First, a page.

Students’ excuses for not wearing helmets: they block vision, too heavy

Helmets are necessary, but accidents can happen even when one is wearing them: Vice-Principal

Written by Shreya Shi Roy , Rakshita Sareen | Pune | Updated: November 13, 2017 1:01 pm
pune, helmets, students, road safety, fergusson college. maharashtra, indian express, express news, express online A team from The Indian Express visited the campus of Fergusson College to find out the students’ views on wearing helmets. (Express Photo)

DESPITE THE death of 175 two-wheeler riders in Pune this year, who, police said, would have been alive had they worn a helmet, city youths continue to refrain from wearing the protective headgear.

A team from The Indian Express recently visited the campus of Fergusson College to find out the students’ views on wearing helmets.

Nirmal Dushman, a second-year student of Environmental Science, said, “Wearing a helmet is not safe. I was about to get into an accident because my helmet was blocking my side vision.”

“Traffic Police are very lenient and only remain vigilant near highways,” he added.

Sumit Bhatkar, an MSc student, said he doesn’t wear a helmet for short rides. “A helmet is inconvenient to carry around. So, I only wear it when I go for long rides, like to Lonavala or Ahmednagar. On highways, though, it is important to wear a helmet,” he said. Shreeya Rawade, a BA student of Digital Art and Animation, said she wears a helmet sometimes. Asked why, she said, “Wearing a helmet causes certain problems, like not being able to hear clearly. Besides, helmets are quite heavy, so it is especially tough to carry them in summer.”

Her classmates, Harsh Kumar Singh and Swapnil Gulhane, too, had strong opinions about helmets. Harsh said he usually wears a helmet and has survived an accident unhurt because he was wearing one. However, he added, wearing a helmet has become a farce in Pune. “Most people wear helmets to simply avoid the police. The ones they wear are just framework and not meant for protection. Many of the headgears have designing flaws too, which make them obscure the vision of riders,” he said.

Swapnil, who said he only wears a helmet on long rides or on the highway, said, “Local helmets provide no protection and are extremely heavy. They also have defects and often make one’s head sweat.” Meanwhile, many of the students did believe that wearing a helmet was imperative.

Kanap Chaitanya, a BSc student, said he always wears a helmet. “But, almost 60 percent of my classmates don’t wear it. The watchmen on the campus are supposed to ensure that students do, but they don’t really care,” he added.

Additionally, he said the NCC group he is a member of is organising a programme as part of the Navy Day on December 4 to encourage students to wear helmets. Gayatri Gade, a student of Microbiology, said, “Looking at it from a scientific perspective, helmets can also prevent neck problems and can save people from respiratory issues.”

Disagreeing that helmets could be an inconvenience, she said the number of riders wearing helmets was rising in the city. “The number has increased significantly since 2008,” she added.

Tejal Samuel, a B Sc student, agreed. “I always wear a helmet. It makes me feel safe and also saves one from pollution. Once, my bike skidded on a wet road and wearing a helmet saved me. I encourage others to wear it too,” she said.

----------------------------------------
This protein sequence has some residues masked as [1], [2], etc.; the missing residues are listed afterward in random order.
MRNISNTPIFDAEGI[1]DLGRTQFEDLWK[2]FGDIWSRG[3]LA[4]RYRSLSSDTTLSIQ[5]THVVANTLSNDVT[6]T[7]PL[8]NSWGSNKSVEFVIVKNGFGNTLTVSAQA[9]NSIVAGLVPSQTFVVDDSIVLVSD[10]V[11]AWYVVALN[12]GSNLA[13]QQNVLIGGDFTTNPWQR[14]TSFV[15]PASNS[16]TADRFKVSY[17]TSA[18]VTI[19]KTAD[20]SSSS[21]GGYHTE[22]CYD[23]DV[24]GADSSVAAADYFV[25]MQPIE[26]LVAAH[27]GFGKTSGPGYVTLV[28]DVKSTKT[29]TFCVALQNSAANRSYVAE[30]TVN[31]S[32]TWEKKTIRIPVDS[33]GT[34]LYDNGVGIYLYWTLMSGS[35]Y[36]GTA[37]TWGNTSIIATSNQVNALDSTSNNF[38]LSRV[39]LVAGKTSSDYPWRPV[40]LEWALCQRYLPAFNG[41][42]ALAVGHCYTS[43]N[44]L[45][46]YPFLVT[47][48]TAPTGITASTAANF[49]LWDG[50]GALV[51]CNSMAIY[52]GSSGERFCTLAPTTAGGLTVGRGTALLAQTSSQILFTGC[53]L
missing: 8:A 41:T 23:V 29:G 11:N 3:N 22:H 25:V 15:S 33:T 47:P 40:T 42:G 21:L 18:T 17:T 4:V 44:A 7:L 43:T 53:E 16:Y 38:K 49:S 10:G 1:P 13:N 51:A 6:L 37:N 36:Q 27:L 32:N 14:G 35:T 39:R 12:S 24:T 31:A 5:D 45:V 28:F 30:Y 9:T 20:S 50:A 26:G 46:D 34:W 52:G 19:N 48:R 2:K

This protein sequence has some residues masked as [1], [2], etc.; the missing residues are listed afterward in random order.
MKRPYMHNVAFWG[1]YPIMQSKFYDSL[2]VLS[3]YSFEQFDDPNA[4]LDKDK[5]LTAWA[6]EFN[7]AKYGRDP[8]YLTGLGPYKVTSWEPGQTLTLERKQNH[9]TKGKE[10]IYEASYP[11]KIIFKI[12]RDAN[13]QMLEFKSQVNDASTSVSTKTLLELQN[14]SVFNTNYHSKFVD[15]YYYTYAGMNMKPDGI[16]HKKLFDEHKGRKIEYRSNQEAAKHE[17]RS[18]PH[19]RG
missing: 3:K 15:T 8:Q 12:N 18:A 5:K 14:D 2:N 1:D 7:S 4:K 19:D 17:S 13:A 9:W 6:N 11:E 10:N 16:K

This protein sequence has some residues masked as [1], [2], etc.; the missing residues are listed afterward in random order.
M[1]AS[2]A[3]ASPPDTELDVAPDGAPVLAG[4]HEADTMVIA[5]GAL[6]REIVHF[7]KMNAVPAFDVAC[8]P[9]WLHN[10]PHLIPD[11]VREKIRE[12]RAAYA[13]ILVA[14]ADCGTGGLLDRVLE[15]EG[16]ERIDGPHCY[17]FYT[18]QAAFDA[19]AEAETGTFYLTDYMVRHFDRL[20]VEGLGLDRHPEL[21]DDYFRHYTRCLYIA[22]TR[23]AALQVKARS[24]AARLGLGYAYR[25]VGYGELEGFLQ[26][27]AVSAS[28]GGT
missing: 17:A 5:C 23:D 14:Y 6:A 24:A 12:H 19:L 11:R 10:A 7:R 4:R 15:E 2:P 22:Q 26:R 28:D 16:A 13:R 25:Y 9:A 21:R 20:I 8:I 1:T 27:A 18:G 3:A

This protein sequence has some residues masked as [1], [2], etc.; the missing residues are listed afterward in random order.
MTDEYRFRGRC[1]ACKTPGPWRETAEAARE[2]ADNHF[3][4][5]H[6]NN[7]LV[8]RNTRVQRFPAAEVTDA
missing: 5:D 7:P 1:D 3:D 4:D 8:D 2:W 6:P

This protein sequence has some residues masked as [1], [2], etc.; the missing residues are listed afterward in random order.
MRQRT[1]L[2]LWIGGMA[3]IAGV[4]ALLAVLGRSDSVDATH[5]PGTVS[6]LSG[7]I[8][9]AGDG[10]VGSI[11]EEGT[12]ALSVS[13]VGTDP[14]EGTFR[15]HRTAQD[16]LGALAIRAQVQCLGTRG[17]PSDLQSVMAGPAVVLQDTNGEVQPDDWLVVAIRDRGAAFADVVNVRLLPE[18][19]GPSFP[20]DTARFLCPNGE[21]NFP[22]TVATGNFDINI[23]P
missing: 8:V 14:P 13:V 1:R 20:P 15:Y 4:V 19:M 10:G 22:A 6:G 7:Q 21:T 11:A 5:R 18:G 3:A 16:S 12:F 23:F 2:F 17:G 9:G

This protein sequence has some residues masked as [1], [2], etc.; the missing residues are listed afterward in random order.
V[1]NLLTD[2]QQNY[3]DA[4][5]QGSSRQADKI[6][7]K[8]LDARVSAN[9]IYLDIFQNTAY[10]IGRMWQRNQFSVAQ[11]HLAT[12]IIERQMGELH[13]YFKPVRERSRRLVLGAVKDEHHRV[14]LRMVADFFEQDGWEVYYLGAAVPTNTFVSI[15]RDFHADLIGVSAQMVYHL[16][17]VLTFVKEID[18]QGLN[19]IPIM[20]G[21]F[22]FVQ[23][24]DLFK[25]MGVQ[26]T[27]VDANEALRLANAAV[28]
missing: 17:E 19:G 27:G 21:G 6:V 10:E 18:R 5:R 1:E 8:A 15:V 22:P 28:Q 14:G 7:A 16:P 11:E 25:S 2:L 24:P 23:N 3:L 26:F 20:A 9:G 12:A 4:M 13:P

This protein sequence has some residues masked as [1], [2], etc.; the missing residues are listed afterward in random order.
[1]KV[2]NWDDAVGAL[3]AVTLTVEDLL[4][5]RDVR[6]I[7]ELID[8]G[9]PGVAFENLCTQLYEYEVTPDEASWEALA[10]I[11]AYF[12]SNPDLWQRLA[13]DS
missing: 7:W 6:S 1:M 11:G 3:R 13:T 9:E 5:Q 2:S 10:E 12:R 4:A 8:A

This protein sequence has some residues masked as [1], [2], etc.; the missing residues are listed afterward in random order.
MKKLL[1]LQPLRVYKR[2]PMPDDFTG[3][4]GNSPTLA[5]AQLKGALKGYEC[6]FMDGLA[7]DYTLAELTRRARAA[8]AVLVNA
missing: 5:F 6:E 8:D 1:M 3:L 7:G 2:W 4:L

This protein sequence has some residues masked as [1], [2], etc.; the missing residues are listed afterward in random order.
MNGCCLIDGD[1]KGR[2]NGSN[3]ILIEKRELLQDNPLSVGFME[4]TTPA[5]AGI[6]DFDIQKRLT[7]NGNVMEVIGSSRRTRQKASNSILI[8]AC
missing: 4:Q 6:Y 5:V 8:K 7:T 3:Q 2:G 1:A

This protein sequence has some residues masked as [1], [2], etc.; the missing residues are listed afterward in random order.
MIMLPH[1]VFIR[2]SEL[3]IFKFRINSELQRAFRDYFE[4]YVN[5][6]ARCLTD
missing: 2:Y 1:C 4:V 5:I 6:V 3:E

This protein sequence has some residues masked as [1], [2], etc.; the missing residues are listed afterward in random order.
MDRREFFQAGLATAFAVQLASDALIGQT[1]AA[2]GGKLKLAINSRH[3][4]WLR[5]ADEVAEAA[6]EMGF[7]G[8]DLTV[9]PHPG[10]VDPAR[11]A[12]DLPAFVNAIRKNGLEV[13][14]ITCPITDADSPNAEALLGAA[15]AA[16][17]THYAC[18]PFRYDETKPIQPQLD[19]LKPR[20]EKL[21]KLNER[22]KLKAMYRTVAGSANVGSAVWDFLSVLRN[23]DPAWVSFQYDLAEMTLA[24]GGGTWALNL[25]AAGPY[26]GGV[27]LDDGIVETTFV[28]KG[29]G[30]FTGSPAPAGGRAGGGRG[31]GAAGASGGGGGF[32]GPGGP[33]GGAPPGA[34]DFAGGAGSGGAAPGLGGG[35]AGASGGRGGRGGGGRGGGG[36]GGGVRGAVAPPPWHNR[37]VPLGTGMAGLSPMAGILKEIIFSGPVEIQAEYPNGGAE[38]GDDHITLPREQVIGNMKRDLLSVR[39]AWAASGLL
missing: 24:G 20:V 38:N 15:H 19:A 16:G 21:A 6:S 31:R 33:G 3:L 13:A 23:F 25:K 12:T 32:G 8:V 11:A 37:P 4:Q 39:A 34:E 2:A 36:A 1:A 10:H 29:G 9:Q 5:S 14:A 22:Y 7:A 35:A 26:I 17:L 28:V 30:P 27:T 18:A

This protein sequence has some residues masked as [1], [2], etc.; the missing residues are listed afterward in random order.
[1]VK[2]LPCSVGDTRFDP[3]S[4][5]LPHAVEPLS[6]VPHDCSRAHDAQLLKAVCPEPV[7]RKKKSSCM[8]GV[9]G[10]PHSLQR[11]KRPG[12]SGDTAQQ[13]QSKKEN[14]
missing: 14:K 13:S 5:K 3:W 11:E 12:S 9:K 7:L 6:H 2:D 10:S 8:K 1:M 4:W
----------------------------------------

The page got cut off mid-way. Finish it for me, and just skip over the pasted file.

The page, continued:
A third-year B Sc student, Yash, also noted that traffic rules were being strictly followed in Mumbai, but not in Pune. “Almost everyone in Mumbai wears a helmet because the police make sure that residents adhere to traffic rules. Recently, Pune police imposed a fine of Rs 500 for anyone riding pillion without a helmet. But what is the use of imposing a fine, if they don’t even catch the person riding the vehicle?” he asked.

Yashodhara, a second-year student of Economics, agreed with other students. She said he has observed that rules were being followed only on main roads — FC Road, JM Road. “People have to take care of themselves. I wear a helmet because it gives me assurance. If not rash driving, bad roads and potholes can cause accidents,” she added.

Omkar Patil, a BA student, said the Pune police have been known to give incentives for wearing helmets, especially during the traffic week, where they once handed out chocolates to the riders wearing helmets. “I have taken several of the Pune traffic police oaths and always follow traffic rules. Besides, my parents also don’t allow me to ride without a helmet,” he added.

The Express team also spoke to two of the faculty members on the campus. Ujwala Gore, a Professor of Physics at Fergusson Junior College, said she wears a helmet, but avoids it when riding to nearby places. “I always ask my son to wear one too. I feel good and safe. Unlike me, he always wears it.”
Prakash Pawar, the Vice-Principal, said, “Helmets are necessary, but accidents can happen even when one is wearing them.” Once, I forgot to wear it in a hurry to reach the college, he added.

He said the main reason for increasing number of accidents in Pune is improper traffic rules and no road safety. “Even while crossing the road, there can be an accident,” he added.

Civic activists, meanwhile, termed the reasons given by students as “excuses”. Shridhar Chalkha, an activist, said, “Wearing a helmet prevents head injuries, which increases the chances of surviving an accident. Instead of making excuses, students should prioritise their safety.”

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